This page shows you the list charts. By default, the movies are ordered by how many times they have been marked as a favorite. However, you can also sort by other information, such as the total number of times it has been marked as a dislike.
AFI's 10 Top 10 honors the ten greatest American films in ten classic film genres. Released July 17, 2008. Categories are:
This is a list of science-fiction films organized chronologically. These films have been released to a cinema audience by the commercial film industry and are widely distributed with reviews by reputable critics. This includes silent film–era releases, serial films, and feature-length films. All of the films include core elements of science fiction, but can cross into other genres such as drama, mystery, action, horror, fantasy, and comedy.
Among the listed movies are films that have won motion-picture and science-fiction awards as well as films that have been listed among the worst movies ever made, or have won one or more Golden Raspberry Awards.
This list also contains additional sci-fi films that were missing from wikipedia's list.
This list is useful if looking for a sci-fi film that is on an official icm list. Just sort the list by number of official lists.
This extensive appendix in Nicholl's book lists 700 fantasy/horror/sci-fi films,1902-1983. Note that it is not a 'best of' list. While some films are must-see classics, others are z-grade junk - there's even a few TV-movies in the mix. Nicholls may be academic but he's no snob - like Danny Peary, he believes in seeing all types of movies.
Most of these appended films are reviewed in capsules (the others have already been discussed in more detail in the main body of the book). He gives titles a dual rating, one for quality (stars) and another for squeamishness (skulls).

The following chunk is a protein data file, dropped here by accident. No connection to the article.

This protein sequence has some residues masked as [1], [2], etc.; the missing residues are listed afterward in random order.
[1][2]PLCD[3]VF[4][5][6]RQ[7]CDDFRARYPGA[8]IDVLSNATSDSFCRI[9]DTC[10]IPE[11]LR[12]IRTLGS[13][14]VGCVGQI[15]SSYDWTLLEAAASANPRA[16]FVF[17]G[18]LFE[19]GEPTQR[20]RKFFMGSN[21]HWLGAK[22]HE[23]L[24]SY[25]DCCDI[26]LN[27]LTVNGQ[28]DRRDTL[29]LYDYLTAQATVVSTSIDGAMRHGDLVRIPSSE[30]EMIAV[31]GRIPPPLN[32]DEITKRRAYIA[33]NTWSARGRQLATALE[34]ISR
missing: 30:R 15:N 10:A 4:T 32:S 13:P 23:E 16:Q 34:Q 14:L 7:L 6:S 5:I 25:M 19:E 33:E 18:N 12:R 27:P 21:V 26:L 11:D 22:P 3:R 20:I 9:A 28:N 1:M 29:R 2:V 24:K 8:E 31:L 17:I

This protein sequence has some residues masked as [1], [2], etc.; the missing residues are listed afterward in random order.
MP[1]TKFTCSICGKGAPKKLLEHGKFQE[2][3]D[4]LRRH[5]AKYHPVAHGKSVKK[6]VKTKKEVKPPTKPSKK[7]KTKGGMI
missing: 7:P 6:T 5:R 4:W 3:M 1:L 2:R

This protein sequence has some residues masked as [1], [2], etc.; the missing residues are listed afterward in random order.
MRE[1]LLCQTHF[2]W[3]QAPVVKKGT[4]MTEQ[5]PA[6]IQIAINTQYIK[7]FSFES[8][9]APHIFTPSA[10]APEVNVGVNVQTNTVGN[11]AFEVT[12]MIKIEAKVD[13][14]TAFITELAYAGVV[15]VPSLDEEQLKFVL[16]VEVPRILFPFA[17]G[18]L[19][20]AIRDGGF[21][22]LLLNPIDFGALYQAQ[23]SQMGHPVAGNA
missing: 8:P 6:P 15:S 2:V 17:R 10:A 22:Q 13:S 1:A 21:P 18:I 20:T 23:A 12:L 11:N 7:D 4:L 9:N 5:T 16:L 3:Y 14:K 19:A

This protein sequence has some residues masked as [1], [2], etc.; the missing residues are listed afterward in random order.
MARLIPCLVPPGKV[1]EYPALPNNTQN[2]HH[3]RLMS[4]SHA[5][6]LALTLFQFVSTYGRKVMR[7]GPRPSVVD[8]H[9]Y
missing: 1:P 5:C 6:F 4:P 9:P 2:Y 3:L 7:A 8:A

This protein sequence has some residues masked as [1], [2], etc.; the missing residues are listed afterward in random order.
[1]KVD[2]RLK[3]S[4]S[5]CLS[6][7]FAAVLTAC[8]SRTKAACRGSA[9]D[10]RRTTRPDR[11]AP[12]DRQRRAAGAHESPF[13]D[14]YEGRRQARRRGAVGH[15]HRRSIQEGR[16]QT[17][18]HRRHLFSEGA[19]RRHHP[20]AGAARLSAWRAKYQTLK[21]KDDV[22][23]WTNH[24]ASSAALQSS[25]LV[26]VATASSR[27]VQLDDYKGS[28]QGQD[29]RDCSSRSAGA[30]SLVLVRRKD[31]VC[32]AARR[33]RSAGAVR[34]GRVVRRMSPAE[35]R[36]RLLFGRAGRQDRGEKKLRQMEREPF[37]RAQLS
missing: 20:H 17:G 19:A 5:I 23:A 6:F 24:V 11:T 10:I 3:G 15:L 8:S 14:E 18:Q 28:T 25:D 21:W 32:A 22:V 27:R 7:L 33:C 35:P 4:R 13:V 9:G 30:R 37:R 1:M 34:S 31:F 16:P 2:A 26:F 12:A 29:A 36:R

Interestingly, Nicholls embraces a broad range of movies in his critique, including the James Bond series (because of its sci-fi overtones with gadgetry, supervillians, etc) and films with a surreal, psychological, or dreamlike approach. You'd have to be a true film fan to watch the wide range of titles here - everything from Monty Python and the Muppets to Russian silent films and Italian zombie gore.
The OFCS Top 100 Top Sci-Fi Films was announced in 2002.
June 12, 2002: The Online Film Critics Society (OFCS), the international association of the leading Internet-based cinema journalists, is celebrating the first century of science fiction filmmaking with a list of the Top 100 Sci-Fi Films of the Past 100 Years. At the top of the list, according to the 115 members of the OFCS, is Stanley Kubrick's cryptic 1968 masterpiece 2001: A Space Odyssey.
Beginning with Georges Melies' 1902 fantasy A Trip to the Moon and continuing through this summer's top releases including Star Wars Episode II: Attack of the Clones and the upcoming Minority Report, sci-fi has proven to be among the most durable and prescient of film genres. In celebrating a century of sci-fi films, the OFCS writers considered more than 400 titles spanning every decade and a variety of formats ranging from short subjects to animation to classics of global cinema.